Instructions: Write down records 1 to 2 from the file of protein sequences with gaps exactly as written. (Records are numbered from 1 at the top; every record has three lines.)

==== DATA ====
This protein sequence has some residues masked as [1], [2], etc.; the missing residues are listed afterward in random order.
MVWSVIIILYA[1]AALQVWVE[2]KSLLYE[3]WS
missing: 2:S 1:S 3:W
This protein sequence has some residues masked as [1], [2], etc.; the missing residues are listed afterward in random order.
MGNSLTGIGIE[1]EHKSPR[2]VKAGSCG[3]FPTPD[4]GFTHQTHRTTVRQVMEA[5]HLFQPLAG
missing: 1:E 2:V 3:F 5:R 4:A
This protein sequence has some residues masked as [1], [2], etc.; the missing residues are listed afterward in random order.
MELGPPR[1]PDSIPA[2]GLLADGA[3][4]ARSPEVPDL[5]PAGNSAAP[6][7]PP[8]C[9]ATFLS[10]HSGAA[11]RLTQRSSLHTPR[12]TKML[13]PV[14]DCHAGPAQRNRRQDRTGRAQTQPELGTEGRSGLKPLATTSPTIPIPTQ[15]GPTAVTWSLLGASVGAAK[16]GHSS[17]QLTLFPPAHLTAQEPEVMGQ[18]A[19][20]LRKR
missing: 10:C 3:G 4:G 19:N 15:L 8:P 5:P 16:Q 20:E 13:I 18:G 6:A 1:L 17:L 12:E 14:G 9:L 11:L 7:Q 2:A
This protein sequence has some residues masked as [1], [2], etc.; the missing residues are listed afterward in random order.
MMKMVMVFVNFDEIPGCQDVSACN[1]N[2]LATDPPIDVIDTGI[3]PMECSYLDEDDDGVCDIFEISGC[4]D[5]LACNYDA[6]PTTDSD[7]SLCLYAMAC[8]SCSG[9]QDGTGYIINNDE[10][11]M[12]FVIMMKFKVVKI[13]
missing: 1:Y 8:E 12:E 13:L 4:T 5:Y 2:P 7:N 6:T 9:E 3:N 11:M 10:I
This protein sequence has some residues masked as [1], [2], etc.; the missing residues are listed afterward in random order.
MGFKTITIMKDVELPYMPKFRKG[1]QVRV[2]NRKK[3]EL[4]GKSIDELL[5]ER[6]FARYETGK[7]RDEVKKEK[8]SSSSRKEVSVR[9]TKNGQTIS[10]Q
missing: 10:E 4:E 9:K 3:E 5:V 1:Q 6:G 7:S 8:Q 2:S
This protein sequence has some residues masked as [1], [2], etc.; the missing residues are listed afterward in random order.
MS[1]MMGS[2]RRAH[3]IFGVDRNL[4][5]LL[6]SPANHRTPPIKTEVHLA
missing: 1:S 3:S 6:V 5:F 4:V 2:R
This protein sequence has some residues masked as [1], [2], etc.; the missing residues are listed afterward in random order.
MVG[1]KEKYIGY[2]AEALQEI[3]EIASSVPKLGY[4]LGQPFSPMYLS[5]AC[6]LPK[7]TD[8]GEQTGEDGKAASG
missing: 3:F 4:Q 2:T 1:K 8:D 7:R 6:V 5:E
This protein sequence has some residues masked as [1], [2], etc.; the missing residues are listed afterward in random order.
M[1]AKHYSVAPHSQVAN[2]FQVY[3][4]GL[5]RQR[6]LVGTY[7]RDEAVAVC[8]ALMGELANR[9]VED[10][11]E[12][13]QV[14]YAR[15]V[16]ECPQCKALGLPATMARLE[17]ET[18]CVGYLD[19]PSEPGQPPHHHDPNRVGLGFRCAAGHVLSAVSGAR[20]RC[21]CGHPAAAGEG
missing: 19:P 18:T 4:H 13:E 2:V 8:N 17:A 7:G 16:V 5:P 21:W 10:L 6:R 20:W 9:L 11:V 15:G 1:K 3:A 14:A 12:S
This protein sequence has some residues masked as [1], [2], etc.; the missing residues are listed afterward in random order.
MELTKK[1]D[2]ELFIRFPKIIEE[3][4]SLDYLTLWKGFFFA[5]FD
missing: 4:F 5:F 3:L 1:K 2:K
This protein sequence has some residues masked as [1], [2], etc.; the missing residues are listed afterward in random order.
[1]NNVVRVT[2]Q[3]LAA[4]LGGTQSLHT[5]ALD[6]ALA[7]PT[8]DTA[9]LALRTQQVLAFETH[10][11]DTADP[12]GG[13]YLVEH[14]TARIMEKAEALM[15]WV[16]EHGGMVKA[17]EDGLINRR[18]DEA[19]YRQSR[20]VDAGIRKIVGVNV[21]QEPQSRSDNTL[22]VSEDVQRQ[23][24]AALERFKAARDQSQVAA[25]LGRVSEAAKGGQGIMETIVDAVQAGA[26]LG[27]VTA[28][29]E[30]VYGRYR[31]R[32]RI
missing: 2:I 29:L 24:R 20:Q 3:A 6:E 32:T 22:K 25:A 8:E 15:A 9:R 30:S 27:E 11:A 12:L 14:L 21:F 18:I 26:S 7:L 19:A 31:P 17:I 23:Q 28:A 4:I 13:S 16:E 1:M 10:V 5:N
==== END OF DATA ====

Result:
This protein sequence has some residues masked as [1], [2], etc.; the missing residues are listed afterward in random order.
MVWSVIIILYA[1]AALQVWVE[2]KSLLYE[3]WS
missing: 2:S 1:S 3:W
This protein sequence has some residues masked as [1], [2], etc.; the missing residues are listed afterward in random order.
MGNSLTGIGIE[1]EHKSPR[2]VKAGSCG[3]FPTPD[4]GFTHQTHRTTVRQVMEA[5]HLFQPLAG
missing: 1:E 2:V 3:F 5:R 4:A